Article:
In the last few years, a handful of intrepid scholars have decided it’s time to try to understand why kids lie. For a study to assess the extent of teenage dissembling, Dr. Nancy Darling, then at Penn State University, recruited a special research team of a dozen undergraduate students, all under the age of 21. Using gift certificates for free CDs as bait, Darling’s Mod Squad persuaded high-school students to spend a few hours with them in the local pizzeria.
Each student was handed a deck of 36 cards, and each card in this deck listed a topic teens sometimes lie about to their parents. Over a slice and a Coke, the teen and two researchers worked through the deck, learning what things the kid was lying to his parents about, and why.
“They began the interviews saying that parents give you everything and yes, you should tell them everything,” Darling observes. By the end of the interview, the kids saw for the first time how much they were lying and how many of the family’s rules they had broken. Darling says 98 percent of the teens reported lying to their parents.
Out of the 36 topics, the average teen was lying to his parents about twelve of them. The teens lied about what they spent their allowances on, and whether they’d started dating, and what clothes they put on away from the house. They lied about what movie they went to, and whom they went with. They lied about alcohol and drug use, and they lied about whether they were hanging out with friends their parents disapproved of. They lied about how they spent their afternoons while their parents were at work. They lied about whether chaperones were in attendance at a party or whether they rode in cars driven by drunken teens.
Being an honors student didn’t change these numbers by much; nor did being an overscheduled kid. No kid, apparently, was too busy to break a few rules. And lest you wonder if these numbers apply only to teens in State College, Pennsylvania, the teens in Darling’s sample were compared to national averages on a bevy of statistics, from academics to extracurriculars. “We had a very normal, representative sample,” Darling says.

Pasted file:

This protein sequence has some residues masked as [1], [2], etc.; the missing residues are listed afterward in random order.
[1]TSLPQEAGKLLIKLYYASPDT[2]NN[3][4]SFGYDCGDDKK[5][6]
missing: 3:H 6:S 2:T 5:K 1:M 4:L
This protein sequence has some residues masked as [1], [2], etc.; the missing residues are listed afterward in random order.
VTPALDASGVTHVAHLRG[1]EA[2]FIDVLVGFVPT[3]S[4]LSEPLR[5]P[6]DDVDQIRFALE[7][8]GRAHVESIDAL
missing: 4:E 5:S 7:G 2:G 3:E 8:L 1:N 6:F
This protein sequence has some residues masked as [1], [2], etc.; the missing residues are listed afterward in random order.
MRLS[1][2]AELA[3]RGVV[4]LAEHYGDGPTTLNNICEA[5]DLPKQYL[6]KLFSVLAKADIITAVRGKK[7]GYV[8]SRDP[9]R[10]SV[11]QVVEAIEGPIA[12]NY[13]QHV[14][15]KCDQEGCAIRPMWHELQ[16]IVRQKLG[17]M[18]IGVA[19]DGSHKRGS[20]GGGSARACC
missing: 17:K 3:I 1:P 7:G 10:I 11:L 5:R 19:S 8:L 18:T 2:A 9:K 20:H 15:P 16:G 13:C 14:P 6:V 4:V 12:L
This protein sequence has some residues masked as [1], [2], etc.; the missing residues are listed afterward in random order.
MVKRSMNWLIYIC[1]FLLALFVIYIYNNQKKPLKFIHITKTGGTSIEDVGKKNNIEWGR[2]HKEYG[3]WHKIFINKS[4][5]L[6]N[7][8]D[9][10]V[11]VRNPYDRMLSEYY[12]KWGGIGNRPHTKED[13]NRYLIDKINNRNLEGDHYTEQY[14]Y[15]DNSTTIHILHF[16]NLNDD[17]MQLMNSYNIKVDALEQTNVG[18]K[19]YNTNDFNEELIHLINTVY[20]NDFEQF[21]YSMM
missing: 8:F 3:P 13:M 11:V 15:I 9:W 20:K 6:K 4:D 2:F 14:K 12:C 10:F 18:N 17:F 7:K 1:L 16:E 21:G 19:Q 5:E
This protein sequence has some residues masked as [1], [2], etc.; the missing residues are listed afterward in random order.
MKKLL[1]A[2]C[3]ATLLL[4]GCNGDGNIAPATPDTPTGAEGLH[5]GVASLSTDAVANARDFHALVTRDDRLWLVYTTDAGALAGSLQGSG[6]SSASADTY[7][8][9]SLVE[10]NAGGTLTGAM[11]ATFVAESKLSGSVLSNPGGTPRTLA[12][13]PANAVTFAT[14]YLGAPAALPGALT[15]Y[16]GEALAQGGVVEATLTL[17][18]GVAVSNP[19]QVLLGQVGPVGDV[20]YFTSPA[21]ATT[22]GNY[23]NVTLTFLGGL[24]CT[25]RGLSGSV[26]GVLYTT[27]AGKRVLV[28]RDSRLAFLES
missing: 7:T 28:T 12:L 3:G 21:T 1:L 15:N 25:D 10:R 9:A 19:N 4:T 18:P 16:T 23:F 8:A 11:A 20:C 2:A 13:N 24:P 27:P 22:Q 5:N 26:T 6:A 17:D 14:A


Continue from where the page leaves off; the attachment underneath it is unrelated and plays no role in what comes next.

For two decades, parents have rated “honesty” as the trait they most wanted in their children. Other traits, such as confidence or good judgment, don’t even come close. On paper, the kids are getting this message. In surveys, 98 percent said that trust and honesty were essential in a personal relationship. Depending on their ages, 96 to 98 percent said lying is morally wrong.
So when do the 98 percent who think lying is wrong become the 98 percent who lie?
It starts very young. Indeed, bright kids—those who do better on other academic indicators—are able to start lying at 2 or 3. “Lying is related to intelligence,” explains Dr. Victoria Talwar, an assistant professor at Montreal’s McGill University and a leading expert on children’s lying behavior.
Although we think of truthfulness as a young child’s paramount virtue, it turns out that lying is the more advanced skill. A child who is going to lie must recognize the truth, intellectually conceive of an alternate reality, and be able to convincingly sell that new reality to someone else. Therefore, lying demands both advanced cognitive development and social skills that honesty simply doesn’t require. “It’s a developmental milestone,” Talwar has concluded.
This puts parents in the position of being either damned or blessed, depending on how they choose to look at it. If your 4-year-old is a good liar, it’s a strong sign she’s got brains. And it’s the smart, savvy kid who’s most at risk of becoming a habitual liar.
By their 4th birthday, almost all kids will start experimenting with lying in order to avoid punishment. Because of that, they lie indiscriminately—whenever punishment seems to be a possibility. A 3-year-old will say, “I didn’t hit my sister,” even if a parent witnessed the child’s hitting her sibling.
Most parents hear their child lie and assume he’s too young to understand what lies are or that lying’s wrong. They presume their child will stop when he gets older and learns those distinctions. Talwar has found the opposite to be true—kids who grasp early the nuances between lies and truth use this knowledge to their advantage, making them more prone to lie when given the chance.
Many parenting Websites and books advise parents to just let lies go—they’ll grow out of it. The truth, according to Talwar, is that kids grow into it. In studies where children are observed in their natural environment, a 4-year-old will lie once every two hours, while a 6-year-old will lie about once every hour and a half. Few kids are exceptions.